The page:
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A computational framework of configurational-force-driven brittle fracture based on incremental energy minimization

Gürses, Ercan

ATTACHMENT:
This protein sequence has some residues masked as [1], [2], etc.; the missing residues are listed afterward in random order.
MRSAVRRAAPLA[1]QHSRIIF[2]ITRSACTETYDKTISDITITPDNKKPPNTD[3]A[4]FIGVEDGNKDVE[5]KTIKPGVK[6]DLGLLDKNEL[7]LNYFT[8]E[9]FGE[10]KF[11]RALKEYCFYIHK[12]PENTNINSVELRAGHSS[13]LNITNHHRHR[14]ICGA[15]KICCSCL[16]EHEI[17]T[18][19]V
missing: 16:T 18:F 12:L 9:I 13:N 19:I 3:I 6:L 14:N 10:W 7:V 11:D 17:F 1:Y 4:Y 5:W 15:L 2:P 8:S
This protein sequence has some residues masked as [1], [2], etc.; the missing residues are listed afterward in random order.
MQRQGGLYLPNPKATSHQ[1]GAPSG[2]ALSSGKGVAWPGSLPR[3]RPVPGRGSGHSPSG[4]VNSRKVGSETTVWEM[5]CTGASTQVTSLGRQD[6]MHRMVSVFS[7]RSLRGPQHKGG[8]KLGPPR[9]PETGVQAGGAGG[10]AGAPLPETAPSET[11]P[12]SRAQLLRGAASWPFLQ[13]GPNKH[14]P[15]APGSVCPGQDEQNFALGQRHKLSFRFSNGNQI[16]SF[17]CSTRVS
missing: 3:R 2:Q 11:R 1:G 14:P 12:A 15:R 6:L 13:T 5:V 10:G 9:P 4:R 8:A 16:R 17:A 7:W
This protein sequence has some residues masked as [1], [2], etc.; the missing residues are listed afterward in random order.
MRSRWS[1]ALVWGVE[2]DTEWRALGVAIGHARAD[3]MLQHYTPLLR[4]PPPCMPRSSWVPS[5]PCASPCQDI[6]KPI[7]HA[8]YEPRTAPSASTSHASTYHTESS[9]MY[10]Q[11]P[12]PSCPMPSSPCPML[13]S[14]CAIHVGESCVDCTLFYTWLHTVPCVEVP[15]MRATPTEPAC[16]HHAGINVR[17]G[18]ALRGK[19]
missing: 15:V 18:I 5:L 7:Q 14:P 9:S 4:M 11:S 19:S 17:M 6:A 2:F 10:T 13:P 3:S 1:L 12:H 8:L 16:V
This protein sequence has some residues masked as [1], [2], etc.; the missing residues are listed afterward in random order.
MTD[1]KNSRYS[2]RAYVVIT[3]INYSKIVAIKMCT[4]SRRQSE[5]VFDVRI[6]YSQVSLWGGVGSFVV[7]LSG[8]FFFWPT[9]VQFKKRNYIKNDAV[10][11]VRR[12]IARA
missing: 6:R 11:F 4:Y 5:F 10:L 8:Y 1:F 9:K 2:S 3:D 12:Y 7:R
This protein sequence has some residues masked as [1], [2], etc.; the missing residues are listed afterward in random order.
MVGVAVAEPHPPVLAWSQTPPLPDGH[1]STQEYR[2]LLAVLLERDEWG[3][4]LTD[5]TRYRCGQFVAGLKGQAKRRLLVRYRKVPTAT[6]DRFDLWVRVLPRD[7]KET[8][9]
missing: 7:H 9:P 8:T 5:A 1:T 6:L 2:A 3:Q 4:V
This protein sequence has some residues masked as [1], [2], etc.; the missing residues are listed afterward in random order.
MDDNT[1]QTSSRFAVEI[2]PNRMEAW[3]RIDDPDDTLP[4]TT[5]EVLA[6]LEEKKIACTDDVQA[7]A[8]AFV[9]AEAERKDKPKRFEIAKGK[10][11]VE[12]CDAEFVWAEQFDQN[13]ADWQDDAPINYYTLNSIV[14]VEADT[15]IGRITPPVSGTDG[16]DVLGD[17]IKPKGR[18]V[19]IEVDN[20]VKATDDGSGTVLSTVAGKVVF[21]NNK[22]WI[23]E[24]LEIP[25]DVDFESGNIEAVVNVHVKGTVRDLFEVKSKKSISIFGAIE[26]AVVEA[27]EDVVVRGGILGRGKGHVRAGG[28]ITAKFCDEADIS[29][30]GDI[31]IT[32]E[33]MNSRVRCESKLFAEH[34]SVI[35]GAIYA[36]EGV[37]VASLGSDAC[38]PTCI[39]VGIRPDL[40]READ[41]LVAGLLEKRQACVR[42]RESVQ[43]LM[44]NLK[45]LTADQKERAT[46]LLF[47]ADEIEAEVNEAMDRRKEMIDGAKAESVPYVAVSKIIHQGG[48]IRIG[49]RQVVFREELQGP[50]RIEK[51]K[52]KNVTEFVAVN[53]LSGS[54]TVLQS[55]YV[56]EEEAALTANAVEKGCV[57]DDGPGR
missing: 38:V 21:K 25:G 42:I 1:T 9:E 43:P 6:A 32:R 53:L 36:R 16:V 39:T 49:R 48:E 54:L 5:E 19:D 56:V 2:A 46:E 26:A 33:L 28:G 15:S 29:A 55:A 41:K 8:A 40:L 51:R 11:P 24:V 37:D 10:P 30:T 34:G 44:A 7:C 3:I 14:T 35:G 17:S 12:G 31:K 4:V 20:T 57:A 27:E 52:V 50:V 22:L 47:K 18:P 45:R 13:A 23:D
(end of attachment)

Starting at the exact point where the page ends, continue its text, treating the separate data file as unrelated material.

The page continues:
A variational formulation of quasi-static brittle fracture in elastic solids at small strains is proposed and an associated finite element implementation is presented. On the theoretical side, a consistent thermodynamic framework for brittle crack propagation is outlined. It is shown that both the elastic equilibrium response as well as the local crack evolution follow in a natural format by exploitation of a global Clausius-Planck inequality. Here, the canonical direction of the crack propagation associated with the classical Griffith criterion is the direction of the material configurational force which maximizes the local dissipation at the crack tip. On the numerical side, we first consider a standard finite element discretization in the two-dimensional space which yields a discrete formulation of the global dissipation in terms of configurational nodal forces. Next, consistent with the node-based setting, the discretization of the evolving crack discontinuity for two-dimensional problems is performed by the doubling of critical nodes and interface segments of the mesh. A crucial step for the success of this procedure is its embedding into a r-adaptive crack-segment re-orientation algorithm governed by configurational force-based directional indicators. Here, successive crack propagation is performed by a staggered loading release algorithm of energy minimization at frozen crack state followed by nodal releases at frozen deformation. We compare results obtained by the proposed formulation with other crack propagation criteria. The computational method proposed is extremely robust and shows an excellent performance for representative numerical simulations.